Inflammatory skin conditions may be associated with higher risk for COVID-19, study data published in the Journal of Allergy and Clinical Immunology suggests. In a subsequent gene expression analyses, shared genetic components were also identified in certain skin conditions and the immune response to severe acute respiratory syndrome coronavirus 2 (SARS-CoV-2).

Investigators conducted an epidemiological study of patients with COVID-19 followed by an analysis of bronchial epithelial cells infected with SARS-CoV-2. Medical records data were extracted from a health system in Michigan. COVID-19 and inflammatory skin conditions were identified using the appropriate diagnostic codes. Multiple logistic regression was used to identify the medical comorbidities were associated with COVID-19 and with severe disease outcomes. Models were adjusted for age, sex, race/ethnicity, obesity, and socioeconomic status. For the transcriptome analysis, investigators compared gene expression across 9 inflammatory skin conditions and bronchial epithelial cells infected with SARS-CoV-2.  Data were also abstracted from a prior genetic meta-analysis of COVID-19 susceptibility to identify potential shared loci between COVID-19 and inflammatory skin conditions.

Medical data were available for 1115 patients with COVID-19, of whom 105 (9.4%) had acne, 38 (3.4%) had atopic dermatitis, 36 (3.2%) had psoriasis, and 35 (3.1%) had rosacea. In logistic regression models, atopic dermatitis (odds ratio [OR], 1.48; 95% confidence interval [CI], 1.06-2.06; P =.020) and psoriasis (OR, 1.48; 95% CI, 1.06-2.07; P =.0.22) were associated with increased odds of COVID-19. However, inflammatory skin conditions appeared to be associated with lower risk for severe COVID-19 outcomes. Specifically, having any skin condition appeared to substantially decrease the odds for ventilation (OR, 0.22; 95% CI, 0.11-0.47; P = 8.5 × 10-5).


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In the transcriptome portion of the study, substantial overlap was observed in gene expression between bronchial epithelial cells infected with SARS-CoV-2 and lesion cells with inflammatory skin disease. In addition, epidermal differentiation complex (EDC) genes were found to be upregulated in both SARS-CoV-2 infection and in inflammatory skin conditions. A shared locus in the EDC was also detected between psoriasis and COVID-19 infection (P = 3.3 × 10-7).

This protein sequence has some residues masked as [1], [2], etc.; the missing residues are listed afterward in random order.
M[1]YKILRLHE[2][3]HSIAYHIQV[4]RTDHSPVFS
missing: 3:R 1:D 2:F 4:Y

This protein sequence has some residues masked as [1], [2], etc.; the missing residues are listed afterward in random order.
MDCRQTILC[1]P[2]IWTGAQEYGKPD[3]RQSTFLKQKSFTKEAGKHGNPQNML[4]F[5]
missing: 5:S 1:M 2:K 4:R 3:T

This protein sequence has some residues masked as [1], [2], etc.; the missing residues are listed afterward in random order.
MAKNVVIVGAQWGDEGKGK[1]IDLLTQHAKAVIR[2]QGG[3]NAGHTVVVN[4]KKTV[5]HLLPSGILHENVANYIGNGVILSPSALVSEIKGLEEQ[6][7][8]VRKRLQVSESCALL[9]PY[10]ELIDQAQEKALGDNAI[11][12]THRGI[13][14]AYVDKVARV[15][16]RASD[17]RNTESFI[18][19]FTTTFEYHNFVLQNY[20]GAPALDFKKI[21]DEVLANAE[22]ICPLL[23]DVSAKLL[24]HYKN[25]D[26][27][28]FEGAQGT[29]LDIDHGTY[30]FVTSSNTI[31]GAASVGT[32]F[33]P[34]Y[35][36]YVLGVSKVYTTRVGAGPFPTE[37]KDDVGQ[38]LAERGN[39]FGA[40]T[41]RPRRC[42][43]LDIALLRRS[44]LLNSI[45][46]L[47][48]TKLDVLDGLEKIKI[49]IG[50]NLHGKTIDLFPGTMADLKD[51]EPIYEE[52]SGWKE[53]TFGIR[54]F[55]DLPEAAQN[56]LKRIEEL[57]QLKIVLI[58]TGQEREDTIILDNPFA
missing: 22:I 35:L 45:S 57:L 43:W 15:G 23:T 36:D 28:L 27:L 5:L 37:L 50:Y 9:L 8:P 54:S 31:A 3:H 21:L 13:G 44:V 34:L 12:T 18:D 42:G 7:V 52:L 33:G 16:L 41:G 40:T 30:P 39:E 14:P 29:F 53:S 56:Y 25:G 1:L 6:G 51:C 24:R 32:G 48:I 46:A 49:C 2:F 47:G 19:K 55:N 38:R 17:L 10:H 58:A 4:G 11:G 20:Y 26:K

Findings from this multi-omics study underscore a potential association between inflammatory skin conditions and COVID-19. Interestingly, diagnosis with psoriasis or atopic dermatitis appeared to decrease the risk for ventilation with COVID-19. Preliminary genetic data also highlight a potential shared genomic component. “[Although] the epidemiological and genetic findings require additional validation and replication…this work will serve as an important study to reveal individuals that are more susceptible to infection of SARS-CoV-2, and how their pre-existing conditions may affect the course of the disease,” investigators wrote.

Disclosure: Two study authors declared affiliations with the pharmaceutical industry

Please see the original reference for a full list of authors’ disclosures.

Reference

Patrick MT, Zhang H, Wasikowski R, et al. Associations between COVID-19 and skin conditions identified through epidemiology and genomic studies Published online January 21, 2021. J Allergy Clin Immunol. doi: 10.1016/j.jaci.2021.01.006  

This article originally appeared on Dermatology Advisor